Study finds combination triples risk of chronic obstructive pulmonary disease ,,,,
MONDAY, April 13 (HealthDay News) -- People who smoke cigarettes and marijuana increase their risk of chronic obstructive pulmonary disease almost threefold, but smoking pot alone doesn't seem to increase the risk of the deadly lung condition, researchers report.
Chronic obstructive pulmonary disease (COPD) is a progressive condition with no cure that's characterized by diseased lungs and narrowed airways. Most cases are caused by prolonged smoking, according to the U.S. National Heart, Lung, and Blood Institute.
"Anti-smoking campaigns should include a reduction in marijuana use among their goals, aiming especially at those who smoke both marijuana and tobacco," said study lead researcher Dr. Wan Tan, of the University of British Columbia and St. Paul's Hospital in Vancouver, Canada.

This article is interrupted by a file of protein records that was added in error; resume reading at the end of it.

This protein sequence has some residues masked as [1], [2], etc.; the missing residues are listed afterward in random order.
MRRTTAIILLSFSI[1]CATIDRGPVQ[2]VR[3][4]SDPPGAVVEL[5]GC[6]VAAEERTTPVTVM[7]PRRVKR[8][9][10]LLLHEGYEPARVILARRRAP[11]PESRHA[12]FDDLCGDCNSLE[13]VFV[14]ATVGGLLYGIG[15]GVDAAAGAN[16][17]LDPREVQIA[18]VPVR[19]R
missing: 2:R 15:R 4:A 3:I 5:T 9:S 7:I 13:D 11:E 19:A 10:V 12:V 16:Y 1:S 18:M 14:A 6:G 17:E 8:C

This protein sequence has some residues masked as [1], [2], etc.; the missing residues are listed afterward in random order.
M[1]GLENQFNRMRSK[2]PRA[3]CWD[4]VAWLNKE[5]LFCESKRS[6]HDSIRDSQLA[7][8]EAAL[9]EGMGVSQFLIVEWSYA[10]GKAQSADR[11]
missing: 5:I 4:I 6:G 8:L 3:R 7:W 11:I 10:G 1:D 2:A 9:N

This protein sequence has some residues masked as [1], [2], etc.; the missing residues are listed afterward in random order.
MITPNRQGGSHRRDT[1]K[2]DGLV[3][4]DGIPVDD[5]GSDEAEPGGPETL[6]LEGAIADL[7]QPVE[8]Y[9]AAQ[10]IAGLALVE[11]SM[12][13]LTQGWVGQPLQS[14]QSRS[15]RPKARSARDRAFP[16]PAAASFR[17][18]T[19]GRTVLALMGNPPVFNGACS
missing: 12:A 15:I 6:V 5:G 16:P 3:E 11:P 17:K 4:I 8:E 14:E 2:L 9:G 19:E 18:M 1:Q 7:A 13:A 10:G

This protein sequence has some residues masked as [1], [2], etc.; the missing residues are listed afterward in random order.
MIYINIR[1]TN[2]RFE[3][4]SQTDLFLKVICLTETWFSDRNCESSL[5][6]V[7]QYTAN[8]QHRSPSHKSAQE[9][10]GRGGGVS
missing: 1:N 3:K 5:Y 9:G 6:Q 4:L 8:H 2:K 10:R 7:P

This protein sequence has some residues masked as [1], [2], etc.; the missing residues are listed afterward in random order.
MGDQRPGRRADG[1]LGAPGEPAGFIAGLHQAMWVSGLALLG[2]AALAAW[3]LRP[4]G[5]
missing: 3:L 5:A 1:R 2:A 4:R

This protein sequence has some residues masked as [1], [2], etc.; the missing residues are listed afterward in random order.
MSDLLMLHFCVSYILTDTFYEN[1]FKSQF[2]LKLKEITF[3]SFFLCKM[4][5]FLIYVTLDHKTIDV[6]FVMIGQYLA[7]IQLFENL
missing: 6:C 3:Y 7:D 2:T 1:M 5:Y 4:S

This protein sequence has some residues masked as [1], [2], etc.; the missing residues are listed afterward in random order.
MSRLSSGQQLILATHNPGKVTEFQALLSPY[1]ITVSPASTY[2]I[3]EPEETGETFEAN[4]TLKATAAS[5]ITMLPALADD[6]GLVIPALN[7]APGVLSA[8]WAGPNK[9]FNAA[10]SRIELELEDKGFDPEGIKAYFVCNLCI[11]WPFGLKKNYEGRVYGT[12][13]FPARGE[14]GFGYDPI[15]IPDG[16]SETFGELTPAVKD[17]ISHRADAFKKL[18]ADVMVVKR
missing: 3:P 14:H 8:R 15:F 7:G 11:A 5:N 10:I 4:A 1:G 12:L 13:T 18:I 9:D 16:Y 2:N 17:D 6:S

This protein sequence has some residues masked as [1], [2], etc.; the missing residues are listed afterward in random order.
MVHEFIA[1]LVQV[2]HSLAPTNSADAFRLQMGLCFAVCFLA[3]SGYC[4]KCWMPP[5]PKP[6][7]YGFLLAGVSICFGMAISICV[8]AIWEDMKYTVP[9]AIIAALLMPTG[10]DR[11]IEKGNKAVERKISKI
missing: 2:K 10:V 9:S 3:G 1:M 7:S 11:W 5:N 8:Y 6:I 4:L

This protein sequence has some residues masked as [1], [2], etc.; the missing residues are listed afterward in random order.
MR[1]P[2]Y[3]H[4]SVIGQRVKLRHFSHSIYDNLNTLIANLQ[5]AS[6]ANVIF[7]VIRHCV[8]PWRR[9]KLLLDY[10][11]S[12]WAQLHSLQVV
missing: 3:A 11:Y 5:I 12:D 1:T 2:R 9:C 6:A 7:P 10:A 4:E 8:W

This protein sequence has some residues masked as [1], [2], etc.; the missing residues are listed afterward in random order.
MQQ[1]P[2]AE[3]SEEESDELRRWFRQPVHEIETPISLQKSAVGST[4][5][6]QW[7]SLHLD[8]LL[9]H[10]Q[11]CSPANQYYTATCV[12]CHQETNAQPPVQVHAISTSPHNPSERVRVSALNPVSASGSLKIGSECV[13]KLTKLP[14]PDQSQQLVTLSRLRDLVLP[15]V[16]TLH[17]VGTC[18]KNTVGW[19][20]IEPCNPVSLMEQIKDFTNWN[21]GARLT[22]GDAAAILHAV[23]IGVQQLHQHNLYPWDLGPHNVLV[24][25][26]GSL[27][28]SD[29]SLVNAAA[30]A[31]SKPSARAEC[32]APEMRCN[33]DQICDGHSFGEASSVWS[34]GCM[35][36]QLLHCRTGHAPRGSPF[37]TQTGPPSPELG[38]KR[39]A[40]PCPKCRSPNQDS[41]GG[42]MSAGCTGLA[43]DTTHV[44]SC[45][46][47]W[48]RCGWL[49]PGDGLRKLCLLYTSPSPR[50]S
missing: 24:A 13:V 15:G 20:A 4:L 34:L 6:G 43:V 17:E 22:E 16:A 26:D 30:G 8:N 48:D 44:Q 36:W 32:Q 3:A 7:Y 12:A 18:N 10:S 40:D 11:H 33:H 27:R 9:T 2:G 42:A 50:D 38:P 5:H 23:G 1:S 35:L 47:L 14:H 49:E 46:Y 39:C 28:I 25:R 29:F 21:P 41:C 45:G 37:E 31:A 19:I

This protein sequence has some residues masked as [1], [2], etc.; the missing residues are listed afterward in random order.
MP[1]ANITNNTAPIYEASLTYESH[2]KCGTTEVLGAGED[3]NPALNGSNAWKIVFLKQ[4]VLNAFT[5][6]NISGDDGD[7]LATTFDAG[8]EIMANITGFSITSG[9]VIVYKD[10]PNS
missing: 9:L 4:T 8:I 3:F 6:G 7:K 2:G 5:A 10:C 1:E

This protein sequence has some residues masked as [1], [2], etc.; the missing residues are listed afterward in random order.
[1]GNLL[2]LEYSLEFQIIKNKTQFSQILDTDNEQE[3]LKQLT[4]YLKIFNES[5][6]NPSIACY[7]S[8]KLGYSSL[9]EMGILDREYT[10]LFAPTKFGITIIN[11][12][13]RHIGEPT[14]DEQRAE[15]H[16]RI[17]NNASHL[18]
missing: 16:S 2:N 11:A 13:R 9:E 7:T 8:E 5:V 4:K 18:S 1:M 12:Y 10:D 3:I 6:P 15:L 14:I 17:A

The findings were published in the April 14 issue of the Canadian Medical Association Journal.
For the study, Tan's team collected data on 878 people who participated in the Burden of Obstructive Lung Disease (BOLD) Initiative, which was designed to identify the prevalence of COPD in people over 40.
The researchers found that smokers who use both marijuana and tobacco are 2.5 times more likely than nonsmokers to have respiratory disease and almost three times likelier to have COPD.
This combined effect suggests that smoking marijuana -- at least in relatively low doses -- may act as a "primer," or sensitizer, in the airways to amplify the adverse effects of tobacco smoke on respiratory health, Tan said.
"Smoking marijuana and cigarettes -- even small amounts -- is very harmful for your lungs, increasing the risk of COPD by several fold," Tan said.
Dr. Norman H. Edelman, scientific consultant to the American Lung Association, said he thinks smoking marijuana probably does cause COPD, but this study
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